I have a special fondness for the yellow mealworm, Tenebrio molitor.
As a child, I fed the mealworm stage of this beetle to my pet chameleon.
As a teen, I babysat for a family that owned a pet shop. The house was filled with animals, and I was thrilled to be there. That is, until right before bedtime.
As I was trying to get the kids upstairs, a monkey grabbed a can, leaped atop a curtain rod, whipped the top off, and happily sprayed dozens, perhaps hundreds, of writhing, fat, pale mealworms all about the living room. It was great fun collecting them.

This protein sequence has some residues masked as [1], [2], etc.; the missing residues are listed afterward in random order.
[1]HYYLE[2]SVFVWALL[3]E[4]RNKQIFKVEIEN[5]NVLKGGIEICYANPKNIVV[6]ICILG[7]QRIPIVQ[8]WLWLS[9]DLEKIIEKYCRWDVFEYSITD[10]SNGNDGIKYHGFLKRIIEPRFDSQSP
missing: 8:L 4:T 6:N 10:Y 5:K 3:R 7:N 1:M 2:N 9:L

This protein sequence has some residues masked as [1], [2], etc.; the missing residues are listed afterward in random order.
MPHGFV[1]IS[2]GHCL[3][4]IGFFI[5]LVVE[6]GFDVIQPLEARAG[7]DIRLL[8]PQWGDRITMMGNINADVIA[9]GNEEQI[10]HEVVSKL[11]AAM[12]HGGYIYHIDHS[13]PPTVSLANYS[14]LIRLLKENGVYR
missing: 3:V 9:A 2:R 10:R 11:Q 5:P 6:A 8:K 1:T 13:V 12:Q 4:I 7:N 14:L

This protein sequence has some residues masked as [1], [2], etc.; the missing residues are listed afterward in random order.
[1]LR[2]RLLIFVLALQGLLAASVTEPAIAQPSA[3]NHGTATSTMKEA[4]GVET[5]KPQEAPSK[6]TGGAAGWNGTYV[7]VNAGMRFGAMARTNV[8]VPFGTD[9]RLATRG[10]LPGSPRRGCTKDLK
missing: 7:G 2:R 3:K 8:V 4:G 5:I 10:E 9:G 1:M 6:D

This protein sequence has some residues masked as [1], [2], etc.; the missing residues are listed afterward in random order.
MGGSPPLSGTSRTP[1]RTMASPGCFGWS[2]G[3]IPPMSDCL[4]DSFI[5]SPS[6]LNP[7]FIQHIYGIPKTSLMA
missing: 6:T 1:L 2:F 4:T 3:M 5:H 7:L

Then a few days ago I got a news release from Paris-based Ynsect. The company's goal: to farm massive numbers of yellow mealworms as food for humans. And I instantly remembered the creatures festooned around that long-ago living room.
Ynsect's good news was that the yellow mealworm's genome had finally been sequenced. Thank goodness! It was a tough one to crack.
Farming yellow mealworms for food makes sense.
To continue reading go to my blog DNA Science.